In 2008, a sequel of sorts was made. Jane bowed out, and director Lexi Alexander was rumored to have lost control. Nonetheless, this was my favorite Punisher movie by far, with Ray Stevenson playing him as a slasher villain with guns, who defends against even worse villains. He didn’t quite get the costume, but the skull logo was still there. The movie bombed, despite being the truest adaptation to date.
Castle moves into a shitty apartment that he fills almost entirely with weaponry. The other three apartments in the building are rented by Joan—a diner server who has had a series of abusive relationships—Dave, and Bumpo. The other three are fascinated by Castle’s routine, which involves stockpiling weapons and armoring his car.
Oh, and during that glass bottle munching factory scene, Frank Castle inexplicably kills a federal agent by accident, which sets a chain of events in motion that puts everyone around him in mortal peril (including the MIA Wayne Knight, as Castle’s only friend). More so than any of the other movies, The Punisher is directly responsible for the mayhem and chaos that goes down. As the plot unfolds, we quickly realize that if Castle had simply stayed out of the way, pretty much every bad guy that is targeted by Castle would have been arrested on capital charges in a matter of days anyway.
What Frank was doing during the entirety of the film was a personal goal of what happened to his own family, and even though Punisher is one who executes those he knows, or rather feels, are embodied with crime and evil, he did it for more than just himself.
When Jon Bernthal returns to Netflix later this month in The Punisher, he’ll be walking down a well-worn path. The superhero-movie industry likes to paint itself as risk-averse, but somehow the Marvel antihero has been given room to fail on the big screen three times before his well-received supporting role in Daredevil. Now that he’s the headliner again, it’s worth looking back on one of those failed attempts, one of Marvel Studios’ best and most under-appreciated films: 2008’s Punisher: War Zone.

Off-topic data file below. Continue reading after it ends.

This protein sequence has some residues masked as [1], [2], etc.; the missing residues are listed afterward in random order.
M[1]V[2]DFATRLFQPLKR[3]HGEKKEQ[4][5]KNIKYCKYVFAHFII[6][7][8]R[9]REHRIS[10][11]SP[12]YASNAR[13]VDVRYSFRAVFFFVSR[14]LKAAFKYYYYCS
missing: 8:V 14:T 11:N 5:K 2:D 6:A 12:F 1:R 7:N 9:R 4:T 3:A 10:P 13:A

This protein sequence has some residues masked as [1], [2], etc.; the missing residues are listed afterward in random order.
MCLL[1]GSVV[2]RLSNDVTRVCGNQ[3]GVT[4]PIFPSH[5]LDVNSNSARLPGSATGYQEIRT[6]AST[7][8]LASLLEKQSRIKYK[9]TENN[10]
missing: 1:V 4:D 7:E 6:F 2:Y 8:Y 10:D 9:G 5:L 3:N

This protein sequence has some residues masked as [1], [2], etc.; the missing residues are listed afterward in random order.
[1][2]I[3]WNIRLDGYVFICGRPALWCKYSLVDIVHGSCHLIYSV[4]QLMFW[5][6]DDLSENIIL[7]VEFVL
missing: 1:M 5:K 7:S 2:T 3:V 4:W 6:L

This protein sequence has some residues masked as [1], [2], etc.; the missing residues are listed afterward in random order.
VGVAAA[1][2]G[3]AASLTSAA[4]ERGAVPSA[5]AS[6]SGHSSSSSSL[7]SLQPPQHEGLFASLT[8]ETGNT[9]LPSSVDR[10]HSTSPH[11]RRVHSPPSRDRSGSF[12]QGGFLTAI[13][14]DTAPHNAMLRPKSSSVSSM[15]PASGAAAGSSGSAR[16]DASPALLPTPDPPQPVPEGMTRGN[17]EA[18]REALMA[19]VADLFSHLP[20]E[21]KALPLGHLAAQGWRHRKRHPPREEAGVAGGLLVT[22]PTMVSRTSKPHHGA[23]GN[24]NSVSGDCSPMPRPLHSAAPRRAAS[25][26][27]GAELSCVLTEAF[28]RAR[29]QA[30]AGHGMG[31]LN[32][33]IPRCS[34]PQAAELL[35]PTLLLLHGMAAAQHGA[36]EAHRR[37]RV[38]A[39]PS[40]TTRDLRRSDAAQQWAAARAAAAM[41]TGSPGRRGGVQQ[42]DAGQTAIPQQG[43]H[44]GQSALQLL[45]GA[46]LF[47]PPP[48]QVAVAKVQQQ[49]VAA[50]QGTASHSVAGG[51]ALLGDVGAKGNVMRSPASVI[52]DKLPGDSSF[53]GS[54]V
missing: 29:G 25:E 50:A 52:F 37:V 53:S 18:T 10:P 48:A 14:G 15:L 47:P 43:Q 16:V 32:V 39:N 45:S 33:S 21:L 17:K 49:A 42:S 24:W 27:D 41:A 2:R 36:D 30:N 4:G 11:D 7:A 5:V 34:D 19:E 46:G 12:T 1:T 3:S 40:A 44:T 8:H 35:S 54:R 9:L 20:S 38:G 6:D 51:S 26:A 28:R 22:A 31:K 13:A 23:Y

Based on the comic book, THE PUNISHER centers on heroic undercover agent Frank Castle (Thomas Jane). The target in his last big case unexpectedly brings a friend along to the takedown, and when things go wrong, the friend is killed. It turns out he was the son of big-time bad guy Howard Saint (John Travolta), whose wife orders the slaughter of Castle’s whole family, conveniently all vacationing together on an island. Castle himself is attacked and badly wounded, but the explosion that is supposed to finish him off blows him to safety. But a quick montage later he is a lean, mean revenge machine with a newly low and growly voice. He moves into a crummy apartment building and devotes all his time to drinking and orchestrating the destruction of everything Saint cares about.
That Castle is a comic-book character has long been more of a bonus than a core feature. There’s an amazing opportunity to get a nice two-fer at the box office. You get the action fans and comic fans with one movie, without having to invest in the expensive costumes, sets, and effects that superhero movies have always required.
The movie distanced itself by giving The Punisher a different origin from Jane’s version, and it styled itself after Garth Ennis’ famed Marvel MAX take on the character instead. When Frank Castle’s family is murdered by criminals, he wages war on crime as a vigilante assassin known only as The Punisher.
Thinking he’s left his dangerous days behind, Frank retires from the FBI and takes his wife and son to an extended family reunion in Puerto Rico. That’s where Saint’s goons find them. After a lot of explosions, gunfights and car chases everyone is dead—except the primary target, a badly wounded and left-for-dead Frank.
If Frank kills cops, even accidentally, it brings up one of the most egregious issues with the post-Dolph Punisher adaptations: it makes it too real. Punisher only works if we operate on comic book logic; i.e., that he never kills innocents, even accidentally. If he does, it invalidates his entire mission, protecting the innocent by punishing the guilty. Even if innocents get caught in the crossfire, they must never be directly killed by Frank.
Inflamed by the death of their son, Tampa businessman Howard Saint (John Travolta) and his wife, Livia, whose wealth is linked to violent beginnings and underworld ties, are willing to risk their newfound legitimacy on a mission of vengeance. Castle’s worst nightmare is about to come true, as Howard Saint and his lieutenants unleash hell at the Castle family reunion.
After Bobby’s funeral Howard sends Quentin on the hit to kill Frank Castle. However, Livia Saint is the one who initiates the plot to wipe out the entire family. Quentin asks if she is sure that is what she wants and she replies yes.